Improving the quality of drinking water in South Africa is imperative, but for municipalities in outlying areas attaining Blue Drop Certification can be a big ask. In response Chillisoft has created ADISA, a software application that measures water management and quality processes within the limitations experienced by these municipalities.
Peter Wiles, technical director of KwaZulu-Natal based software development house Chillisoft, believes that the Blue Drop Certification system has on going implications for every municipality in the country. The system was put in place by the Department of Water Affairs in September 2008 to incentivise municipalities to provide clean potable water in line with principles laid down by the World Health Organisation.
He explains that Blue Drop Certification goes way beyond the actual quality of the water that comes out of the tap at any given time. In addition to water quality compliance, local authorities have to score 95 percent or higher when it comes to a stringent list of criteria that measure the overall management of the drinking water system. The credibility, capture and analysis of sample results taken from a wide variety of locations plays a critical role, he says.
Founded in 2005, Chillisoft prides itself in creating pioneering solutions and products using Microsoft technologies.
With a keen appreciation for lean methodology, the company has earned a strong reputation for both operational excellence and responsiveness and has an established customer base throughout South Africa in the fields of product development, service based solutions, Test Driven Development (TDD) consulting and project rescue.
Chillisoft’s strength is its ability to move an idea from a concept into realization and implementation.
Wiles says that it was only when the company began developing an application for the Amathole District Municipality in the Eastern Cape that it fully appreciated the many obstacles that needed to be overcome.
“Stutterheim Town is approximately 80km north of East London and has approximately 50 remote water treatment plants across the province. The Water Treatment Works in Stutterheim Town is under the jurisdiction of the Amahlathi Local Municipality (WSP), which falls under the Amathole District Municipality who acts as the Water Services Authority (WSA) responsible for the provision of water services to the area under its jurisdiction,” he explains.
When Chillisoft began the project, he says that a paper based system that comprised of a water quality log sheet to record water quality and stock levels at various water treatment plants was still in use.
“From the analysis on-site, a number of issues were encountered. The existing system meant long report cycles. In most instances it took up to a month for management to receive key reports which disadvantaged their decision making abilities as it did not provide critical information in real time. There was no reliable reporting structure between plants, incorrect data capture was not identified, the information that was captured was not being used and management of plants was not being assessed or evaluated,” he says.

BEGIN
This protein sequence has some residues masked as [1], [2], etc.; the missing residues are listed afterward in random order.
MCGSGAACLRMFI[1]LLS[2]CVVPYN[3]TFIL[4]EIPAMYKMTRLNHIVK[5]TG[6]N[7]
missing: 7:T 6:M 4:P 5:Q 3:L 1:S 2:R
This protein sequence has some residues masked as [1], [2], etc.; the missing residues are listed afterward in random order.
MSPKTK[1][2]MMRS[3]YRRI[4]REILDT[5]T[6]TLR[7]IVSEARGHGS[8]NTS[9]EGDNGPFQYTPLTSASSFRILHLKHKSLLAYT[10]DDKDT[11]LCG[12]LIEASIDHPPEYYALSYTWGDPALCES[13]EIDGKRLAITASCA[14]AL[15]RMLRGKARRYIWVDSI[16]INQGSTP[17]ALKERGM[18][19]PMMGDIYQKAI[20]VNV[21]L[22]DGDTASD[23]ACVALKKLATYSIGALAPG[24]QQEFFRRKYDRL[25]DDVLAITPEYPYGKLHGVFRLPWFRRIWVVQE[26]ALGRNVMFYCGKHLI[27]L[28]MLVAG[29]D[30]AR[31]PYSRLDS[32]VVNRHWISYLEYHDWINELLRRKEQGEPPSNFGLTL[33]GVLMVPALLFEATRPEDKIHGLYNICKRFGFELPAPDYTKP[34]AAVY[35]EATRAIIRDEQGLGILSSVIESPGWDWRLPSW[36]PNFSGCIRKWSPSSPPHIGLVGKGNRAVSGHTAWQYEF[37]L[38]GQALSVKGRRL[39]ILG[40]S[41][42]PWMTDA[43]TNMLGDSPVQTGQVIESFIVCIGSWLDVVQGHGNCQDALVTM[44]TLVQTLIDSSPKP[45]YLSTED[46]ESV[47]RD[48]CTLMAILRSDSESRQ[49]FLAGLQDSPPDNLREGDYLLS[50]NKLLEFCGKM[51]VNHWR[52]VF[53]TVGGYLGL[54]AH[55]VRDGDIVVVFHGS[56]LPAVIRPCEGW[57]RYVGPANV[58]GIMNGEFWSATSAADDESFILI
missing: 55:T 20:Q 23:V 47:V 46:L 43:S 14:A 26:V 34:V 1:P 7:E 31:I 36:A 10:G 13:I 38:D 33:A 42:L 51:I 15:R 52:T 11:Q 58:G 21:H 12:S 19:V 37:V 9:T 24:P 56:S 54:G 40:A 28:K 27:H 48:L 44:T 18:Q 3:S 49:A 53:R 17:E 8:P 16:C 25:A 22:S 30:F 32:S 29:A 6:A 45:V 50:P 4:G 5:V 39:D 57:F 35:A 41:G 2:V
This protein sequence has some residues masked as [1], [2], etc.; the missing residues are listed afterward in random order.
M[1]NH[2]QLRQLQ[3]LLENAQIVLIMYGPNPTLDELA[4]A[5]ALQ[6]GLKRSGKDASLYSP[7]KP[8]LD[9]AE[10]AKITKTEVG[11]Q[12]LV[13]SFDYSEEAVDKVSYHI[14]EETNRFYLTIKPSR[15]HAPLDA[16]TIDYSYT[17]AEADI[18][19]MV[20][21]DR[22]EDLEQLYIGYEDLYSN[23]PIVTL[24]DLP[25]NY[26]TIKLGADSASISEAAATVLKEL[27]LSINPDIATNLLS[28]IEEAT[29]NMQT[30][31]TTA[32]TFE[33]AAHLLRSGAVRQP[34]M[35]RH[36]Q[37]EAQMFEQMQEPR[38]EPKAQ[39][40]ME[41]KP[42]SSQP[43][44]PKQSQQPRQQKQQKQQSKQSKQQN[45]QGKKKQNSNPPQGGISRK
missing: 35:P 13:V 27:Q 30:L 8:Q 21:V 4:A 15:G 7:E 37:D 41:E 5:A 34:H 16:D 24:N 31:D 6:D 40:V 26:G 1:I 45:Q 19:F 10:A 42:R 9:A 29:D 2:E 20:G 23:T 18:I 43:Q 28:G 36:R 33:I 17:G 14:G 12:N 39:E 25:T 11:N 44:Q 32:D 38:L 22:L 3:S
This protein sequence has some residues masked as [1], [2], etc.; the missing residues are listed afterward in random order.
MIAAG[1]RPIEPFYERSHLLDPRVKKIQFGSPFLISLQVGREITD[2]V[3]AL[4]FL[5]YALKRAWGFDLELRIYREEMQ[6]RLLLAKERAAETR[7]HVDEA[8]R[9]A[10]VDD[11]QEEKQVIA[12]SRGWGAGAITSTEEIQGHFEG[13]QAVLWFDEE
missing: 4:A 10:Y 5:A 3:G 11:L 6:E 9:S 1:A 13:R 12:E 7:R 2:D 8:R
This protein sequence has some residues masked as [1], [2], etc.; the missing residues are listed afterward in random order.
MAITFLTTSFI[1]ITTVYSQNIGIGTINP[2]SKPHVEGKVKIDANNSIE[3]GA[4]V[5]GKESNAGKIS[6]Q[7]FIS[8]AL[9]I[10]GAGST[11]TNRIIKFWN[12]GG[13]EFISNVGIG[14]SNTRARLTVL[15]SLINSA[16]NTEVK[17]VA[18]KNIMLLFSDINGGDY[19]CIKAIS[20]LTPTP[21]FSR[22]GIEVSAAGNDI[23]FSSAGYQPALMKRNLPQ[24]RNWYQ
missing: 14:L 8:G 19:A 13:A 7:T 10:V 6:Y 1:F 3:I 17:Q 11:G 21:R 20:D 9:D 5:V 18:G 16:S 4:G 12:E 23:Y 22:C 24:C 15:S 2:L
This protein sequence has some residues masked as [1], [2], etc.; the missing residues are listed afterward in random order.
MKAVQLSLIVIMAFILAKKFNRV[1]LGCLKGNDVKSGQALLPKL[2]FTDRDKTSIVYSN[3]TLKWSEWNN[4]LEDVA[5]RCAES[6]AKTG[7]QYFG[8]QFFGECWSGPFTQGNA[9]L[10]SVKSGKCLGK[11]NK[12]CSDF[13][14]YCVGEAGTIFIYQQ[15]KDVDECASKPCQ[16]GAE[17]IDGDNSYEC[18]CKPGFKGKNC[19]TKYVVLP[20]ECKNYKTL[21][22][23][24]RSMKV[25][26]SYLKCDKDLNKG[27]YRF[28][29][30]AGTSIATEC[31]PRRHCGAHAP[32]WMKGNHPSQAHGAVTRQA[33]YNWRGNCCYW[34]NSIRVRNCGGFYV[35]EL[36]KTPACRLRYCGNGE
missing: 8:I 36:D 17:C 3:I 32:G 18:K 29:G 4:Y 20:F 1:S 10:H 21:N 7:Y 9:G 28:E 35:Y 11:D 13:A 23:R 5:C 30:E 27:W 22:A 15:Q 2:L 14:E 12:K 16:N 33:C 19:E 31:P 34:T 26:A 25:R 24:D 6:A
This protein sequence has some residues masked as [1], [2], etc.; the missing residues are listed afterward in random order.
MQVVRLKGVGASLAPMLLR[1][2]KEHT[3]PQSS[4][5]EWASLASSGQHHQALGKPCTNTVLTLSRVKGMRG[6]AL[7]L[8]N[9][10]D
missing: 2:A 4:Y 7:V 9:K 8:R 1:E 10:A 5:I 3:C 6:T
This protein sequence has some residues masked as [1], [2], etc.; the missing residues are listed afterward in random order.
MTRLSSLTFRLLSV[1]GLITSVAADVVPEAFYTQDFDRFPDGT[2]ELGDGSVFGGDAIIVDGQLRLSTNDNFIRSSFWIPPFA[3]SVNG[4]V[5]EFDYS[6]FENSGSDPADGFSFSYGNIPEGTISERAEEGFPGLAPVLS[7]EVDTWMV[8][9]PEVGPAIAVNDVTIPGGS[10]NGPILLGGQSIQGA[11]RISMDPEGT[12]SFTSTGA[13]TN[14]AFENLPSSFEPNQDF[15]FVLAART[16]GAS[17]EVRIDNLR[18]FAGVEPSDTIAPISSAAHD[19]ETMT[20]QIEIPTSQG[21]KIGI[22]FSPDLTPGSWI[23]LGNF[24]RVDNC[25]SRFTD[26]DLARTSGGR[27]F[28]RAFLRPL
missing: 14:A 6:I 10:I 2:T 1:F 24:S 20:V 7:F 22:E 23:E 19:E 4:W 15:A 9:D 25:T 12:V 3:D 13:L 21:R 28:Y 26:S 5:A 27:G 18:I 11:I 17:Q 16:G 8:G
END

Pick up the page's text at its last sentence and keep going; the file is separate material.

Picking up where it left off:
It was also not as simple as replacing an antiquated paper based system
with an electronic one. For one thing, water treatment plants were
remote and had limited access to internet connections. This made cell
phone network connectivity the only option.
That’s where ADISA comes in. Chillisoft’s application enables operators to capture meter readings and automatically calculate the water quality analysis for various process control points in a treatment plant. Notification is immediately flagged to the operator should results exceed the standards set for a specific control point.
Management is notified when critical limits are exceeded and when failures become frequent. Management can view a detailed report on the analysis of the water quality to identify potential holdups and, based on operational monitoring results, can report its compliance to the water quality standards.
“ADISA focuses on improving on existing reporting by providing near real time issue visibility. This is achieved through the use of tables to capture key data points from a treatment plant. In addition to speed, this also provides data checks allowing the operator to correct errors when capturing. Management has the benefit of receiving reports in near real time allowing them to make critical decisions while problems are occurring. ADISA uses tablets which are cheaper and easier to operate than PC’s. This leads to a reduced TCO (Total Cost of Ownership) when compared to other water management solutions,” Wiles explains.
Most importantly, ADISA is a semi-connected application. The application is a front-end client and back-end server that runs on Windows, Android and iOS platforms for tablets and smart phones. Data can be captured and saved should there not be any network connection or data. This is synchronised and sent to a central server via a 3G/Wi-Fi connection.
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